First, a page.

A new study shows that those who consumed more nuts were less likely to become overweight or obese than those who did not.

August 04, 2017

There’s a long-standing and often-debated concern in the healthcare industry where professionals are critical of a wide range of nuts, given that some varieties of the energy-packed snack can provide up to 200 calories in a single serving.

Over the last decade, especially, nut-based products have flooded the wellness and nutrition-based market, multiplying tenfold in snack options but also as an alternative to grains, flour, and dairy-free milk options. If you’re avid about your nuts, nutritionists and health care providers alike might share their concerns with you, especially given those who consume high-calorie meals regularly could theoretically slip into uncontrolled weight gain with an increased presence of nuts in their diet. 

But there’s a new study published in the European Journal of Nutrition that might finally put this argument to bed

 Photo by Juan José Valencia Antía via Unsplash

The team of scientists behind the study have found that nut consumption is directly correlated to less weight gain over time, after closely studying a group of participants over a five-year period. More than 373,000 Europeans from 10 countries across the continent were examined closely to look at nut intake and weight gain or loss overall.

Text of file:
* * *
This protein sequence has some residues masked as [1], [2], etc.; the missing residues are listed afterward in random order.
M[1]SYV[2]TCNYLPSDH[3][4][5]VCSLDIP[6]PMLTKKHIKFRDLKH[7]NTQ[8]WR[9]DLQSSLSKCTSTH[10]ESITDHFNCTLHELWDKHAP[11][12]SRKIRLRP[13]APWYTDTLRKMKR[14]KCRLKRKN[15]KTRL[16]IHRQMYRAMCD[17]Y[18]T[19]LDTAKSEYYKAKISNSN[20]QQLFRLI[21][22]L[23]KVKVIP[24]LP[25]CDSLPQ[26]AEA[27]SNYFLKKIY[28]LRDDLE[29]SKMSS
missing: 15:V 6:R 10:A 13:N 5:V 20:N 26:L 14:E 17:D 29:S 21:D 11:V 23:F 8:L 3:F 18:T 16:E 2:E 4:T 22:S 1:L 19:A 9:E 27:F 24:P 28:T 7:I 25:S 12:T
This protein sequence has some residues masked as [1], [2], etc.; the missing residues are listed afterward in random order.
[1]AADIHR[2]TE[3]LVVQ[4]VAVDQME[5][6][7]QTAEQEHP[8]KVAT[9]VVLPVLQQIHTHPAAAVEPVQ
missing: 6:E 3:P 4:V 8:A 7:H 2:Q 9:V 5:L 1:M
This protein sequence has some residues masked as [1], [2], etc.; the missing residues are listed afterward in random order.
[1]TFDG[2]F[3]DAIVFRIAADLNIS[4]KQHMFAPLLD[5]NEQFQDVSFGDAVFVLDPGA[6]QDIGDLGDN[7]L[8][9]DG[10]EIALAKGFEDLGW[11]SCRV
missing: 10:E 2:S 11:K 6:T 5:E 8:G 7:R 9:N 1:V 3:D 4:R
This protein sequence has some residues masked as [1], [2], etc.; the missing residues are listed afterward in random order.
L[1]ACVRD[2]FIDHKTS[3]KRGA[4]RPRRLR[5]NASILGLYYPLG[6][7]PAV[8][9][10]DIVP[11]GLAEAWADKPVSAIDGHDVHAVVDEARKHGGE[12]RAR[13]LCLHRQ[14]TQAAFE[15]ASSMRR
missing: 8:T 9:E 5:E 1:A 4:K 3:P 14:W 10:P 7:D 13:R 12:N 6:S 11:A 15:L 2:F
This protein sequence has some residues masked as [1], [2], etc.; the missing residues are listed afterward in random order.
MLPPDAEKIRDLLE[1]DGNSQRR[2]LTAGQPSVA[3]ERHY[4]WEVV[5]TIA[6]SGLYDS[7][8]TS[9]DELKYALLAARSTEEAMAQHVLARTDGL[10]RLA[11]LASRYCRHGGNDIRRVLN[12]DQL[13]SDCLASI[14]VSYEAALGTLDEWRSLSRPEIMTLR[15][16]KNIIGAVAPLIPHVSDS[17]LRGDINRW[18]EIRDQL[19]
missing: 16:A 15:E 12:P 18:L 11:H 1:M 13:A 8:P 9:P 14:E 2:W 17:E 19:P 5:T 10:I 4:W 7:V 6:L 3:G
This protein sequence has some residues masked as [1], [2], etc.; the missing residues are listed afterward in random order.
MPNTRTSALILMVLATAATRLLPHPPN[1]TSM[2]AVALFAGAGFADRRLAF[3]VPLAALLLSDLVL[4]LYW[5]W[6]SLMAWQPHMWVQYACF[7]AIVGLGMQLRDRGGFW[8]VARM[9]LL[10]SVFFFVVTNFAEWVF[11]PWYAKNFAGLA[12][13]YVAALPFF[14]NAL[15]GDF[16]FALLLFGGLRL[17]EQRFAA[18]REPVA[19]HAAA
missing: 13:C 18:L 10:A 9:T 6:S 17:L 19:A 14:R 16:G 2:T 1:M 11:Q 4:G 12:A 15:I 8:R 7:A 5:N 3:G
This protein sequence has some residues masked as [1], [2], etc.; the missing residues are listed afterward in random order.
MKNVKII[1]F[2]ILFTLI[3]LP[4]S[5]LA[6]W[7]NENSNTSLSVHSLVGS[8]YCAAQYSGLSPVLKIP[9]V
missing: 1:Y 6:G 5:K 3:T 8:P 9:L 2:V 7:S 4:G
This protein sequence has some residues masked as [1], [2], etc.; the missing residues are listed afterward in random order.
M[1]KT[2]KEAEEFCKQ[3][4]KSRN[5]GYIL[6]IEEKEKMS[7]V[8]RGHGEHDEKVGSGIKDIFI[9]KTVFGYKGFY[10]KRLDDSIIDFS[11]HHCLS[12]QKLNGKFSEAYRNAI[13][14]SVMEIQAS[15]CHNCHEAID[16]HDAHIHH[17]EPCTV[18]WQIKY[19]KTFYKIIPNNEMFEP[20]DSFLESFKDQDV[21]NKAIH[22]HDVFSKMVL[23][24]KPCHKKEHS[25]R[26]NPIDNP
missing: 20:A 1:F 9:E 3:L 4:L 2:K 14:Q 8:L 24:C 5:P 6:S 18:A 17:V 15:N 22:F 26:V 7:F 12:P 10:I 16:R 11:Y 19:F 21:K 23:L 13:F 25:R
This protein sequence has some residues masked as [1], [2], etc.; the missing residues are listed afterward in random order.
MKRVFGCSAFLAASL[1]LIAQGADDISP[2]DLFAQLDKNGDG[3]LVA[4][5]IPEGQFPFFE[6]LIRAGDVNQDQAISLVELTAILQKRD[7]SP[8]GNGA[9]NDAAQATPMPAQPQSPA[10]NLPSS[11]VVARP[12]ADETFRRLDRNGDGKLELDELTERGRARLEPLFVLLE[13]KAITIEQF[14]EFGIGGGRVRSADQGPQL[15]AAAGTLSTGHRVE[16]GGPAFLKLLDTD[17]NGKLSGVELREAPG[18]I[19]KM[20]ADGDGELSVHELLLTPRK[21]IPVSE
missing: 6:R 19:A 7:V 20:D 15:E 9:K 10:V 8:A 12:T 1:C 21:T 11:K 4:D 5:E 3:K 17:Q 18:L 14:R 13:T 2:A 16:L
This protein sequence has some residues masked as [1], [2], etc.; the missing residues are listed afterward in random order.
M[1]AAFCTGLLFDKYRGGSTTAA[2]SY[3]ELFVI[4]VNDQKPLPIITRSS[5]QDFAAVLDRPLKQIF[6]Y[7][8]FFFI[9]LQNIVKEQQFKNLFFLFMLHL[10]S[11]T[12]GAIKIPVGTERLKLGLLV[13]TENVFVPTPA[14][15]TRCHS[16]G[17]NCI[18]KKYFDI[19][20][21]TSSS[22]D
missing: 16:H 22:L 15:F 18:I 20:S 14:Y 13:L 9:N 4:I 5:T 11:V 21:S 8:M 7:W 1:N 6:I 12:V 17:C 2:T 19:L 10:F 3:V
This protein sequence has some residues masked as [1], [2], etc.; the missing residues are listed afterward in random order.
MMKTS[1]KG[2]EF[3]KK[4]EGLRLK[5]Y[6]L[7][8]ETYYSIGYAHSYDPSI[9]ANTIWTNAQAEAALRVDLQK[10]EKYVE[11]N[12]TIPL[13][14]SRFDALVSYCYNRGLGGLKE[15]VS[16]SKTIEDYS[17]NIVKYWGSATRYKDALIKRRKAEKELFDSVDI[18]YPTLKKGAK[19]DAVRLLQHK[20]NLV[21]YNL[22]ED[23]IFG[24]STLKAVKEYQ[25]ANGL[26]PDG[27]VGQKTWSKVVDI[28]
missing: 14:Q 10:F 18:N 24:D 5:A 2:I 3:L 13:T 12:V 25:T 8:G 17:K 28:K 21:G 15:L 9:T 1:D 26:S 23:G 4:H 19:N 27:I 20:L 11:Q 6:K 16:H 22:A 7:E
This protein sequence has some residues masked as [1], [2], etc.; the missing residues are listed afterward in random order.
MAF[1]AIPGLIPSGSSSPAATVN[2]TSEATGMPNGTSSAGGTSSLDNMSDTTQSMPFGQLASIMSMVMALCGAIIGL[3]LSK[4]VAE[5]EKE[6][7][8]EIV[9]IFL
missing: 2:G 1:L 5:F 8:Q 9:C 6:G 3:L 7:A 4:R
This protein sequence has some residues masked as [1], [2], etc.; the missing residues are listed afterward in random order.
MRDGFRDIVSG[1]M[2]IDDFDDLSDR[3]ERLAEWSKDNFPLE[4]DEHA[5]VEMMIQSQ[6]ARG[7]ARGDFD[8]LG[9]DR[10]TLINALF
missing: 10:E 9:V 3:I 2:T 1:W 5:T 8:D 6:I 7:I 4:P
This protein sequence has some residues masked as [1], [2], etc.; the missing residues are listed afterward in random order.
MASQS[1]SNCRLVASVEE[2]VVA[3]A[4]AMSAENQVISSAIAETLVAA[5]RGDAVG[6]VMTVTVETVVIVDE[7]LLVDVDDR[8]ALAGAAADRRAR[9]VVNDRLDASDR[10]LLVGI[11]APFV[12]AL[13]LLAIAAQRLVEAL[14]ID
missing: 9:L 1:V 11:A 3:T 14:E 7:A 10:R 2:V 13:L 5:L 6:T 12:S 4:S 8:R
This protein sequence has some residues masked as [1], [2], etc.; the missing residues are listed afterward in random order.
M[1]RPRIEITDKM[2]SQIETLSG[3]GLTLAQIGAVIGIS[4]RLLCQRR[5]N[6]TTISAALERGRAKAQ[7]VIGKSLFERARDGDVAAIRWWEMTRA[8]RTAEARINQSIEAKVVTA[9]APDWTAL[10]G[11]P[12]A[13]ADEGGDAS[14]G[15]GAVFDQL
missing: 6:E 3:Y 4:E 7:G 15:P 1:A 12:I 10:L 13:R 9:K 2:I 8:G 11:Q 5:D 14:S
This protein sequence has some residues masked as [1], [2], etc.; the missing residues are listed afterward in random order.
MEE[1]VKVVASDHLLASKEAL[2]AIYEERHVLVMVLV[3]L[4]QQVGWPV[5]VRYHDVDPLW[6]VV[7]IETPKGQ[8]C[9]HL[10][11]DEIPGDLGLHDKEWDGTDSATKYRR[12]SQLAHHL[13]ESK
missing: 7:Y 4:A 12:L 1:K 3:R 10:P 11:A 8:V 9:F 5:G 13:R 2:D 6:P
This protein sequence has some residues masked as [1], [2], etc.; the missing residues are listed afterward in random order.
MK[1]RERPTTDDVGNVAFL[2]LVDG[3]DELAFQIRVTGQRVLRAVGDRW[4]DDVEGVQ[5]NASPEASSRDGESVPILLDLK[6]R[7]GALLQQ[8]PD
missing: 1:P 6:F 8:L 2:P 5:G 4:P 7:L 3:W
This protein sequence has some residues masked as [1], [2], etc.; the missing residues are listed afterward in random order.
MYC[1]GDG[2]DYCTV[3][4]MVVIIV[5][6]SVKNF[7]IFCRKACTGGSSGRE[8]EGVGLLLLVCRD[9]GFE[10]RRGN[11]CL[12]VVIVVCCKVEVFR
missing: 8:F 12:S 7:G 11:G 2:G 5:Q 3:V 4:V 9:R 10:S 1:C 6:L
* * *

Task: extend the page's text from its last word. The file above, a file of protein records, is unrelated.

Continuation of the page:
The average weight gain for the study's participants was nearly five pounds over those five years – but those who ate more nuts than others put on the least amount of weight. They were also 5 percent less likely to become overweight or obese in the future, the researchers found.

The health craze for nuts and nut-based alternatives began in 2003 when the Food and Drug Administration published claims that tree nut consumption can reduce heart disease risk. But these findings could only help to flood the market with an increased availability to what many are marketing as ultra "healthy" nut-based products, given that the FDA recently updated it's definition of "healthy" in 2015 to include foods like almonds. 

Just this month, snack producer Royal Hawaiian Orchards got the OK to label their macadamia nut snack mix as "healthy" after petitioning the FDA with the claim that macadamia nuts can reduce the risk of coronary heart disease. The FDA has previously gave the green light for producers to label products containing walnuts, almonds, and pistachios as "healthy" as well.

You May Like